Investigating social media for a limited number of Flemish teachers logically has implications for my research design. It is not my intention to find out how many tweets they send, how many tweets are favourited or retweeted. The motivation of teachers to use social media is personal and related to their current dispositions as a professional and their subjective view on education (Kelchtermans, 2009, p. 263).
The lack of Flemish research in the area fueled my grounded research approach. The way teachers use social media is related to the teachers' subjective theory (Kelchtermans, 2009 p. 263) and their interpretation of the concept of 'inspiration'. This might lead to misinterpretations, I agree. What teacher X interprets as inspiring is not necessarily inspiring for other teachers. I realise that differences in perception of the concept inspiration and meaningful use of the social media are varied. Nonetheless, the concept of inspiration as basis for professional development emerged clearly.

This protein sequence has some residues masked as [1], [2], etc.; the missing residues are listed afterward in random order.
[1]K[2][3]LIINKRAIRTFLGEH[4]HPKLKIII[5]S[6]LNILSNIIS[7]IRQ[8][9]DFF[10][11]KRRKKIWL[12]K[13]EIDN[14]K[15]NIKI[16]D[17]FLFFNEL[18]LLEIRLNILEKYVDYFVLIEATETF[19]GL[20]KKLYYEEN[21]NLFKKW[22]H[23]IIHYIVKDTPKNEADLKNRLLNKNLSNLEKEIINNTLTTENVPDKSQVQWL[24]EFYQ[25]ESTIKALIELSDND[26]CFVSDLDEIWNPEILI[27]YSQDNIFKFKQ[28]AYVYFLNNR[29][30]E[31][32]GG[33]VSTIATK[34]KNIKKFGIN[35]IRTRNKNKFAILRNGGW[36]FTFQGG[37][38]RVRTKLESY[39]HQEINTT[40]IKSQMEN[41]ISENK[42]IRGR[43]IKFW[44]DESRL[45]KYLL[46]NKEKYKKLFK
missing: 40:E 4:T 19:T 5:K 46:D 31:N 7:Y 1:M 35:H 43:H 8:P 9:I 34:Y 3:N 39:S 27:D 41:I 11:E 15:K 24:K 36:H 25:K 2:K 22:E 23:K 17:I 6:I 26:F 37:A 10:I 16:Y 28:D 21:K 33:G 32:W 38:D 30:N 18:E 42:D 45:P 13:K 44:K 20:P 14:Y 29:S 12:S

Although some questions in the semi-structured interviews were about how they use Twitter technically, the focus of the study is on the perceived value of Twitter. This perception is linked to the context of their practice, to their view on teaching and learning and to their beliefs on how technology is related to learning (Tondeur, 2008). Considering these varied perceptions and teachers’ life and professional stories, I was in need for an inductive, more narrative approach. My research methodology is therefore mainly qualitative.
> Suggested: read my methodology options.